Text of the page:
Reporters interfering in a murder investigation. Botched police investigations. Political stitch-ups.
Leveson Part Two is the Line of Duty storyline we are all living in.
Evidence of corrupt links between serving police officers and the press has existed for decades – tainting the integrity of both institutions.
A sexual assault survivor’s secrets sold to the press
Last year the Metropolitan Police Service finally admitted that police officers who had interviewed a survivor of a sexual assault had then sold details of her ordeal to a national newspaper. The woman at the centre of the case has bravely come forward to tell your story, in her own words, for Hacked Off – in an article which will be published shortly.
The police’s treatment of her was not a one-off.
Several other public servants have been convicted for selling personal information about people to the press, but the full extent of the problem remains unknown. Without an independent Inquiry, we will never know how common and deeply rooted these corrupt practices are.
Police wrongdoing covered up?
Yet politicians and the police worked with the media to stitch up a false account of what happened – which wrongly blamed the victims for deaths of 96 innocent people, instead of the actions of South Yorkshire Police.
Why did newspapers, most notably The Sun, cover for the police? And what did the paper get in return?
Interference in a murder investigation?
Then there was the story of Daniel Morgan – a PI reportedly set to expose police corruption in 1987. But before he could do so, he was murdered.
Six police inquiries (and counting) have failed to find the culprit, but what they have found is evidence of institutional police corruption and attempts to interfere in the investigations into Morgan’s death from journalists working for Murdoch’s old paper, the News of the World.
In 2001, the family of the police officer heading up the fourth investigation into Morgan’s murder was followed and spied on by the News of the World.
Why? It’s claimed that a network of corrupt Murdoch journalists and police officers are connected to Daniel Morgan’s murder – and that they followed the family of the detective pursuing his case in an attempt to intimidate him.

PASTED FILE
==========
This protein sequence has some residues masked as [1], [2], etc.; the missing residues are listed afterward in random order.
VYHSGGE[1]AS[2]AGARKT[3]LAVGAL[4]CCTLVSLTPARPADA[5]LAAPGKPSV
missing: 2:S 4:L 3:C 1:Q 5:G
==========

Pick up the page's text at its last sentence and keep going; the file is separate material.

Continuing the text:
Turning a blind eye?
We also know that during the investigation into the death of Milly Dowler in 2001, Surrey Police were informed that Murdoch’s paper had hacked her phone. They took no action against the paper and the crime remained hidden until ten years later, when its disclosure disgusted the nation.
Then in 2003, an investigation by the Information Commissioner revealed that thousands of people had personal information stolen by PIs working for the press. But the authorities didn’t touch the journalists named in the evidence as having paid for the information.
Not a single one of them was even interviewed.
In the same year Rebekah Brooks, who has been editor of The News of the World and The Sun, publicly confessed to paying police officers for information. The police took no action.
In 2006, it was discovered that a reporter at The News of the World hacked Royal phones. The police investigated and reported no evidence of further hacking. In 2009 the police reviewed the 2006 investigation and reaffirmed their 2006 finding.
In 2011 it was publicly confirmed that hacking was widespread at the paper – even the “office cat” knew, as one whistle-blower put it – yet apparently, the police had seen nothing of it. By this point, the police officer in charge of the initial investigation had left the police and was working for a Murdoch newspaper.
How did the police miss widespread criminality at a newspaper they investigated twice?
When it has come to newspapers, and particularly those owned by Rupert Murdoch, these events paint the picture of a police force which was incompetent or complicit.
Fast-forward to the present day. We now know that hacking went on at multiple newspaper titles, and that it was covered up for years. Several more were stealing personal data.
But what we know is just the tip of the iceberg.
The real question is: what don’t we know?
Who were the bent coppers who covered up the wrongdoing of the press? What criminality are they covering up today?
How did Murdoch’s papers – and the rest of them – get away with industrial scale criminality for so long? What else are they hiding?
And, perhaps most importantly, how corrupt is our police force today?
Leveson Part Two was the Inquiry which was designed to get to the bottom of police corruption in relation to the press. Like a well-staffed AC-12, with all its work carried out in public. Like DCI Hastings, Sir Brian Leveson is an experienced and unimpeachable investigator.
Then in 2018, Matt Hancock cancelled this inquiry. The public supported the Inquiry and Sir Brian Leveson backed it. But the press, the police and the Government feared it. And sure enough Matt Hancock, as Culture Secretary at the time, got it terminated.
But now, we are demanding answers.
Join the fight. Write to your MP to demand action on police corruption today.
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